Sin breaks the Law of God.  It is the worst possible thing that can be perpetrated against God. The people needed to recognize how awful their sin was and needed to feel the weight of what it would cost to make atonement for sin, so that they would stop sinning. Do we understand today that God doesn’t just want us to receive forgiveness, but He wants us to stop sinning because sin is still a trespass against the holiness of God.

If God just gave Israel a time out when they sinned, first of all, they would never come out of time out!  Secondly, they wouldn’t ever feel or understand the weight of what they had done. If you never realize the evil, filthy, vile nature of sin, you can’t truly reverence the holiness of God.  We wrong God every time we sin. Realizing that because of their sin, a price had to be paid, which meant something had to die, (which by the way was merciful that God created a system whereby something else died in their place) but the recognition that sin brought death was critical for them to really be sorry for their sin and to want to repent and live differently.

Sin brings death to our souls.  Sin brings death to our relationship with God. That death had to be acknowledged.  Even in this process of bloody sacrifice, people would be able to see a demonstration of God who brings life from death. Relief from sin, at least in part, would come to God’s people as blood was poured on the Mercy Seat. So, the Mercy Seat represented the place of forgiveness for God’s people.  It was also a place where God would meet with the Israelites to give them the Law, to lay out His expectations, to communicate His plans and desires.  Essentially, the Mercy Seat was the place of forgiveness from God and fellowship with God. If Israel was going to have forgiveness and fellowship with God, they couldn’t bypass the Mercy Seat.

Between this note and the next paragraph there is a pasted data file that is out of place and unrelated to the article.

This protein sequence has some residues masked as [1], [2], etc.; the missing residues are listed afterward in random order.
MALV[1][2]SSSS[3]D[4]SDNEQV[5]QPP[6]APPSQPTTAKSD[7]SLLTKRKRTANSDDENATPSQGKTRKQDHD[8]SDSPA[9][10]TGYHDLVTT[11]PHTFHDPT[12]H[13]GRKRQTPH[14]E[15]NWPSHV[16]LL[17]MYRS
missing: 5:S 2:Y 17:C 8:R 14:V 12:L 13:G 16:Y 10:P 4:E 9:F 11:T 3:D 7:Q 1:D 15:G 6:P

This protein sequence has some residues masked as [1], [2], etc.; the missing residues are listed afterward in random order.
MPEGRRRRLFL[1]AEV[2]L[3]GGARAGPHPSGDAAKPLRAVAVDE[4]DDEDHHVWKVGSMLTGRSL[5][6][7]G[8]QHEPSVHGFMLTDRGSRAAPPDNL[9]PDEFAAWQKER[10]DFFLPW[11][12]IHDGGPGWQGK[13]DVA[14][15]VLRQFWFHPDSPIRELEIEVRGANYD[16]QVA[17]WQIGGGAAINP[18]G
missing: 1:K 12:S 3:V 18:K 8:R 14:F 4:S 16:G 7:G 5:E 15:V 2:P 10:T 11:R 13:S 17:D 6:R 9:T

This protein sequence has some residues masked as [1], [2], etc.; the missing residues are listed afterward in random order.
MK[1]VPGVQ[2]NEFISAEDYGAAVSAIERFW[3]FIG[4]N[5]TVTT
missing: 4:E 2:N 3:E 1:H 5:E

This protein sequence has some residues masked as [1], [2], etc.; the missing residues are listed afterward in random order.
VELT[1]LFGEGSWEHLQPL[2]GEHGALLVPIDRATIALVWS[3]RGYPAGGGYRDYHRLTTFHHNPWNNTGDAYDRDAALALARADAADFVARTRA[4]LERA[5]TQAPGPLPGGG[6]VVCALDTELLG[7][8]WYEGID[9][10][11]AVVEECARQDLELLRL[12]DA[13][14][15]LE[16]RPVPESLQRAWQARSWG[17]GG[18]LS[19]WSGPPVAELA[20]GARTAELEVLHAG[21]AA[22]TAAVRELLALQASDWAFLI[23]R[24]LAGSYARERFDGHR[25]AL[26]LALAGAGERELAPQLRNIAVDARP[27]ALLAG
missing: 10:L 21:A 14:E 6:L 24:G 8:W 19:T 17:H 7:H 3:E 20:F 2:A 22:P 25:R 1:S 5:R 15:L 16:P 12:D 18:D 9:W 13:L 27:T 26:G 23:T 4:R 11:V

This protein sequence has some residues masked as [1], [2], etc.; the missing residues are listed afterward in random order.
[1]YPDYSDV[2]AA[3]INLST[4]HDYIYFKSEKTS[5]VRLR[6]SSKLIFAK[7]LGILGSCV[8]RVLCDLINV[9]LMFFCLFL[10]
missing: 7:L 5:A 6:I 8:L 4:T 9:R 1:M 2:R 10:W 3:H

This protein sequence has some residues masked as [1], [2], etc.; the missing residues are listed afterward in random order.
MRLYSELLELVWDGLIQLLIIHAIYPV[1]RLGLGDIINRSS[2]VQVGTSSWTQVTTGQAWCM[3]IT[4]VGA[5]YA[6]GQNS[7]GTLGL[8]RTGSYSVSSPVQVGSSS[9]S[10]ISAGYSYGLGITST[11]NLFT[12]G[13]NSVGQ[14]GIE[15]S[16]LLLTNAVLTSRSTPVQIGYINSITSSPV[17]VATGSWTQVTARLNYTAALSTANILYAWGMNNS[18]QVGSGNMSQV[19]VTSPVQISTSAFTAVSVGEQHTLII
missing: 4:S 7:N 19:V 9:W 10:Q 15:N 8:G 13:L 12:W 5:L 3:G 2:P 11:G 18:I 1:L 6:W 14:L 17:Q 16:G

I want to quickly mention that inside the Ark of the Covenant, under the lid of the Mercy Seat, were three items. There was a golden pot of manna which represented man’s rebellion against God’s provision when they were traveling in the wilderness with God. God provided them with the bread-like substance, with the manna, every day, and they began to grumble and complain about the menu He was providing. Also in the Ark were the tablets upon which God had written the Ten Commandments.  These symbolized man’s rebellion against God’s Law.  Finally, Aaron’s rod was in the Ark.  It came into the picture during a time which Israel rebelled against the priestly leadership God had established which made it a symbol of man’s rebellion against God’s authority.

Those three things, rebellion against God’s provision, against what God wants to bring into our lives, rebellion against God’s Law, and rebellion against God’s authority-they pretty much sum up every category of sin.  God wanted to keep these symbols of sin under the symbol of mercy at all times. That’s why those three items were contained under the Mercy Seat in the Ark of the Covenant.  I’m comforted by the idea that God never wanted people to view their sin apart from the mercy that was available to them.